As a member of the United States Uniformed Services, you are entitled to special workplace protections under federal law. The Uniformed Services Employment and Reemployment Rights Act of 1994 (USERRA) seeks to ensure that those who serve their country can retain their civilian employment and benefits, and can seek employment free from discrimination because of their service. USERRA provides protections to members of the Uniformed Services who must leave their civilian employment for a period of time due to activation of military service. USERRA distinguishes military leave from other types of personal leave and thus military leave is governed under federal standards rather than employer based policies.
23. I'm a member of the National Guard and have that experience listed on my resumé. During my job interview, I was asked about whether my Guard unit was likely to be activated soon, and was told that since the company was a small business, it was a hassle to have reservists on the payroll. Can the company refuse to hire me due to my membership in the Guard?
32. My employer put me back to work when I returned, but was obviously not happy about having to do so. In my company, employment is 'at-will.' Does this mean that my employer can let me go at any time?
36. More Information
To minimize the disadvantages that occur when workers need to be absent from their civilian employment to serve in this country's uniformed services, there is a federal law that provides for:
The Uniformed Services Employment and Reemployment Rights Act of 1994 (USERRA) seeks to ensure that those who serve their country can retain their civilian employment and benefits, and can seek employment free from discrimination because of their service, by expanding the cumulative length of time that an individual may be absent from work for uniformed services duty and retain reemployment rights. USERRA also provides enhanced protection for disabled veterans, requiring employers to make reasonable efforts to accommodate the disability.
USERRA's reemployment rights potentially cover every individual in the country who serves in or has served in the uniformed services, whether voluntarily or involuntarily, and applies to all employers in the public and private sectors, including Federal employers.
The "uniformed services" consist of the following:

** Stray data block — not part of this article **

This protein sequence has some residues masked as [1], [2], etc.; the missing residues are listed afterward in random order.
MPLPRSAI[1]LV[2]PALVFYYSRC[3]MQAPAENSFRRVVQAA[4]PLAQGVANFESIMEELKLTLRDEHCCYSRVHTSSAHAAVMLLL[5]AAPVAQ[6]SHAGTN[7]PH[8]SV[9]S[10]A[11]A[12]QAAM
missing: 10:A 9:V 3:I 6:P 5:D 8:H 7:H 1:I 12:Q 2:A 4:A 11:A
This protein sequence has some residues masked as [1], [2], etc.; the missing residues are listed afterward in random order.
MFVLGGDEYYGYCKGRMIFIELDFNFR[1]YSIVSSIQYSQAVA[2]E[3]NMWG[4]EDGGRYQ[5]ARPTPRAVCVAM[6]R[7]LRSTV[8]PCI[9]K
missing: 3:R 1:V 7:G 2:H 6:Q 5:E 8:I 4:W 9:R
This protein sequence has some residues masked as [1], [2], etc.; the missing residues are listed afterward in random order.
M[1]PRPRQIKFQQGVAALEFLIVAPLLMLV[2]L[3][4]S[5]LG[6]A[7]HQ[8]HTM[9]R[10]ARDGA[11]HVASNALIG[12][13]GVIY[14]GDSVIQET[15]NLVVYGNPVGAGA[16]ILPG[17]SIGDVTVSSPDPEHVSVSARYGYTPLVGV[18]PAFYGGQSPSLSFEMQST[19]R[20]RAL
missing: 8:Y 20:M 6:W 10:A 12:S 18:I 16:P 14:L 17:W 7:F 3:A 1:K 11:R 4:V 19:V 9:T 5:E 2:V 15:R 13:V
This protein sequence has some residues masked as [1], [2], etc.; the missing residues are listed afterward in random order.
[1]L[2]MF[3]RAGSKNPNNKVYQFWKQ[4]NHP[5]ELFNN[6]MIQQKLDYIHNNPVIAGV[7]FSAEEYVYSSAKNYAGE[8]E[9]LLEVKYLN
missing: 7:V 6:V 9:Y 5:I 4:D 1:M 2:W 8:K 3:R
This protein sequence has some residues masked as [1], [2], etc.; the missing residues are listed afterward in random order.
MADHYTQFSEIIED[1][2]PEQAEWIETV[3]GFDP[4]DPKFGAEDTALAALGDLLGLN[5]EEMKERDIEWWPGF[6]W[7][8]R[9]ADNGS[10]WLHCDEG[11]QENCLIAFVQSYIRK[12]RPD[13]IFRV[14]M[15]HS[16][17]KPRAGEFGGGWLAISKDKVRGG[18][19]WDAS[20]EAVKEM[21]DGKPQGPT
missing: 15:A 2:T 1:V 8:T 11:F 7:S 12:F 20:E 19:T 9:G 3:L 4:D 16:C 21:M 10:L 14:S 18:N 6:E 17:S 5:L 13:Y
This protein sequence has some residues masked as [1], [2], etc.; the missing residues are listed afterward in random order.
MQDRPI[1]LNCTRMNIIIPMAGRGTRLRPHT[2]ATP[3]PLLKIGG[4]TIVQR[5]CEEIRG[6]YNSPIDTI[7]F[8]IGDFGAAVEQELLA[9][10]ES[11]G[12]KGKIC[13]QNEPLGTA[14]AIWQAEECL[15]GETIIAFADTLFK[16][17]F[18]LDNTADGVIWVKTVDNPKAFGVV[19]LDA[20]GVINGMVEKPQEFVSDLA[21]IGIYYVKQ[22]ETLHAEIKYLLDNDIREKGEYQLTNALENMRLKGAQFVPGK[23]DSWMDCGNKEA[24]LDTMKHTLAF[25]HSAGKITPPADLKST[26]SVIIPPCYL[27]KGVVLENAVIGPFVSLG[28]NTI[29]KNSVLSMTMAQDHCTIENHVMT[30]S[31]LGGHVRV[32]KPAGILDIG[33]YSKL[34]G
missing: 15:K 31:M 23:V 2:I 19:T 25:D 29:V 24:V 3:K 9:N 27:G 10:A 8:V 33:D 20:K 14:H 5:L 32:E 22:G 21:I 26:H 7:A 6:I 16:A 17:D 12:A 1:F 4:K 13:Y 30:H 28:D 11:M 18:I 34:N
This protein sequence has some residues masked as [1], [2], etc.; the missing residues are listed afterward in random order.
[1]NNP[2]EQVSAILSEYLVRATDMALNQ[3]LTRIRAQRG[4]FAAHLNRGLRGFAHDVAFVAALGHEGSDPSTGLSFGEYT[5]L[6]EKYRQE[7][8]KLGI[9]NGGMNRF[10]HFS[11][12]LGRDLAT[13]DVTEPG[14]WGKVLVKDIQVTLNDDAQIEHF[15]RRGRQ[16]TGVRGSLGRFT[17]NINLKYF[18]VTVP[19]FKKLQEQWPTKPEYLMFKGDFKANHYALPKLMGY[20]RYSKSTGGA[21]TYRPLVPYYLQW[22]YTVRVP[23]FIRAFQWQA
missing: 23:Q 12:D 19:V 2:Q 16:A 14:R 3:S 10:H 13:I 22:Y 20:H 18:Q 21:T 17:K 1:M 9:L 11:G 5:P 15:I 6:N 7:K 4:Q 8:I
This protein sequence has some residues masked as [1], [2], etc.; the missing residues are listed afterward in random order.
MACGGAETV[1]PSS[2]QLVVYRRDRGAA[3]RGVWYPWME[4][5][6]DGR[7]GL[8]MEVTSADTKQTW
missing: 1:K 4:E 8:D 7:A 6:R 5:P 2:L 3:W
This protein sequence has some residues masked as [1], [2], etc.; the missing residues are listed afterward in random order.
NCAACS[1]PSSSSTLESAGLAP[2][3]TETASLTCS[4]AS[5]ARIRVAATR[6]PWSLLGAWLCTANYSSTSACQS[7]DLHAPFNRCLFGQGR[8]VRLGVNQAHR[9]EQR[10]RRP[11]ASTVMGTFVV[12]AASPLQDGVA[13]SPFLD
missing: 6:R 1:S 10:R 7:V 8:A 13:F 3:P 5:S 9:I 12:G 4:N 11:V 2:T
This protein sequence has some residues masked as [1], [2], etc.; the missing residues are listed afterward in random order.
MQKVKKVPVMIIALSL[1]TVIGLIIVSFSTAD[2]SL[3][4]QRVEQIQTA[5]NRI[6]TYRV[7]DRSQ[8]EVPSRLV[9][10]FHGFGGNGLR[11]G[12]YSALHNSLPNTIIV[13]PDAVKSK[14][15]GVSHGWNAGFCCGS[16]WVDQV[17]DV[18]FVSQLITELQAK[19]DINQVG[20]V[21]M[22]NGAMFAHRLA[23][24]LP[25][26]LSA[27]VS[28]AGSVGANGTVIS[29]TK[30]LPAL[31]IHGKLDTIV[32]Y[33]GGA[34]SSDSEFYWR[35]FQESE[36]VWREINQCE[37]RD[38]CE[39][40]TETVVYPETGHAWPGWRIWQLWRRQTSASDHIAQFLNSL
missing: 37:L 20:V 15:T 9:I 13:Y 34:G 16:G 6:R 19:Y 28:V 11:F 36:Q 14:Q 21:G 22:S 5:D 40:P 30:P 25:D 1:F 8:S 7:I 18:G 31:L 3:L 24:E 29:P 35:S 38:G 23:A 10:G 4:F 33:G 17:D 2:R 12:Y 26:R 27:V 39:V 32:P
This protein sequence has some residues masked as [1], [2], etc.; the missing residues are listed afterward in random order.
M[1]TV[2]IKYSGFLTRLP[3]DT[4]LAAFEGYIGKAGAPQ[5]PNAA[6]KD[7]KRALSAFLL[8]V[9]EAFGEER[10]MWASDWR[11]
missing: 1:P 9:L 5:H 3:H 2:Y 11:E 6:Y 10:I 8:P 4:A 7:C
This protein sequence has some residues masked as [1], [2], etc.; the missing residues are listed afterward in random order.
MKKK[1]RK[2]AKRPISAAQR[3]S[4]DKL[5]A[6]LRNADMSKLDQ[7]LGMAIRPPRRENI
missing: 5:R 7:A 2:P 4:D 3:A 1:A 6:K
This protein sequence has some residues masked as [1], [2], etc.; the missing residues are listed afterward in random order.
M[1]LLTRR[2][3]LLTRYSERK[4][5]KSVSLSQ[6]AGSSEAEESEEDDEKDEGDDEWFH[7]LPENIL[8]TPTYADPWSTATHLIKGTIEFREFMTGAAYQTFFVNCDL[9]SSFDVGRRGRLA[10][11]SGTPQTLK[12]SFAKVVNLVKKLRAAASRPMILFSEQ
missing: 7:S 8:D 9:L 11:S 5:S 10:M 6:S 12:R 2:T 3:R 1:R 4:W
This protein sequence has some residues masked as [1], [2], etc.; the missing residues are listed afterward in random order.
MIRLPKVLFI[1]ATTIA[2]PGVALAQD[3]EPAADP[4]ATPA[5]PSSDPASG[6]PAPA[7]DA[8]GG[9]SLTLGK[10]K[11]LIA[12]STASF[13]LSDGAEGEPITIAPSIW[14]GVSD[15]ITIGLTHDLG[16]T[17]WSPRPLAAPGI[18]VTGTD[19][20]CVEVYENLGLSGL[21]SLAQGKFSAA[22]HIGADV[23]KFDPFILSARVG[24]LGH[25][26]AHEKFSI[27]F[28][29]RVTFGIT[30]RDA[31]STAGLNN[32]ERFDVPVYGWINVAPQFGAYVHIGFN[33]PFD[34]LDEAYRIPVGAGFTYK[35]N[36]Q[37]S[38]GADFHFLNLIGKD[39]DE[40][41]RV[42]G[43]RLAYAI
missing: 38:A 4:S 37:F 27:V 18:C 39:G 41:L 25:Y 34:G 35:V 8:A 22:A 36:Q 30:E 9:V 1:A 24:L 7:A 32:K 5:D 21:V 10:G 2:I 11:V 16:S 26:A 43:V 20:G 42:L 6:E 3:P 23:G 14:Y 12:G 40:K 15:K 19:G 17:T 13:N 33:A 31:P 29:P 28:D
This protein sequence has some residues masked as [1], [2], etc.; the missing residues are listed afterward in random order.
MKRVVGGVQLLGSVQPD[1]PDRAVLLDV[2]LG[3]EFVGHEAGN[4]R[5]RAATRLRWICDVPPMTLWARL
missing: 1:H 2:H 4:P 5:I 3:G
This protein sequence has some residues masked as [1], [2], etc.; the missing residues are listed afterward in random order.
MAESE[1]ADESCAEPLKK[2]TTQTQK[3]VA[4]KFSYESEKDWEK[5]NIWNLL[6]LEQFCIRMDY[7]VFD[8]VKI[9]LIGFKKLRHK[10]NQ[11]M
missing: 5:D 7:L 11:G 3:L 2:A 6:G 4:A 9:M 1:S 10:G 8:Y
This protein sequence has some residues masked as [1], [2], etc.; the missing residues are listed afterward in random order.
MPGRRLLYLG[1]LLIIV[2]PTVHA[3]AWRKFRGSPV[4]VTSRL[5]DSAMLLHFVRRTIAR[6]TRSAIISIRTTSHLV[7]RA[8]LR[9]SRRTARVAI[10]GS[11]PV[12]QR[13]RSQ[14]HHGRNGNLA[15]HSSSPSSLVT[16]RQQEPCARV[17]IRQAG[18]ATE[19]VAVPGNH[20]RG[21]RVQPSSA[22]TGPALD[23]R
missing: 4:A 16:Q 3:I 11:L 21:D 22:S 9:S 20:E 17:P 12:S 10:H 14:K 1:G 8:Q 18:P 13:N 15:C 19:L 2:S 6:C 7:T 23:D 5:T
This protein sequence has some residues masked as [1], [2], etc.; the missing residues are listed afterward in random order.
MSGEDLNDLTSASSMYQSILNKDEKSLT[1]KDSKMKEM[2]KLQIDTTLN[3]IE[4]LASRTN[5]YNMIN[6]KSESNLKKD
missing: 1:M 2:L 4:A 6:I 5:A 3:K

"Service" in the uniformed services covers all categories of military training and service, whether performed on voluntary or involuntary basis. It includes:
Unlike many other laws applicable to employees, such as anti-discrimination laws, the employer does not have to have a certain minimum number of employees to be subject to the law's requirements. There are no exceptions for federal or state government employees.
USERRA defines "employer" as: "any person, institution, organization, or other entity that pays salary or wages for work performed or that has control over employment opportunities," including:
Generally, the individual must meet five conditions, or "eligibility criteria," to be eligible for reemployment under USERRA. The individual:
USERRA provides for four basic entitlements (if the eligibility criteria listed in the previous question are met):
According to section 4311(a) of USERRA:
"A person who is a member of, applies to be a member of, performs, has performed, applies to perform, or has an obligation to perform service in the uniformed services shall not be denied
by an employer on the basis of that membership, application for membership, performance of service, application for service, or obligation."
According to section 4311(c)(1):
"An employer may not discriminate in employment against or take any adverse employment action against any person because such person has
This provision prohibits retaliation against any person, without regard to military connection, who testifies or otherwise assists in an investigation or other proceeding under USERRA.
When you return from military service, you must be reemployed in the job that you would have had if you had not been absent for military service (known as the "escalator" principle) and with the same seniority, status and pay, as well as other rights and benefits determined by seniority. The escalator principle requires that each returning service member actually step back onto the seniority "escalator" at the point the person would have occupied if the person had remained continuously employed.
The position may not necessarily be the same job you previously held. For instance, if you would have been promoted with reasonable certainty had you not been absent, you would be entitled to that promotion upon reinstatement. On the other hand, the position could be at a lower level than the one you held previously, it could be a different job, or it could conceivably be in layoff status.
Reasonable efforts must be made to enable you to refresh or upgrade your skills so that you can qualify for reemployment. Employers must provide refresher training, and any training necessary to update your skills in a situation where you are no longer qualified for the job due to technological advances. Training will not be required if it is an undue hardship for the employer, as discussed in question 12.
If refresher training is not successful, USERRA provides that you must be reinstated in a position that most nearly approximates the position you originally held. If you are disabled (temporarily or permanently) due to military service, you must also be accommodated in a position most nearly approximating your original position.
If you and/or your dependents have coverage under a health plan in connection with your employment, including a group health plan, and you are absent from your employment due to military service, you may elect to continue such coverage for the lesser of the following two time periods:
If you elect to continue health-plan coverage, you may be required to pay the cost of the coverage (up to 102 percent of the full premium, similar to COBRA requirements) associated with coverage for the employer's other employees. If you served in the uniformed services for less than 31 days, you may not be required to pay more than the employee share, if any, for coverage.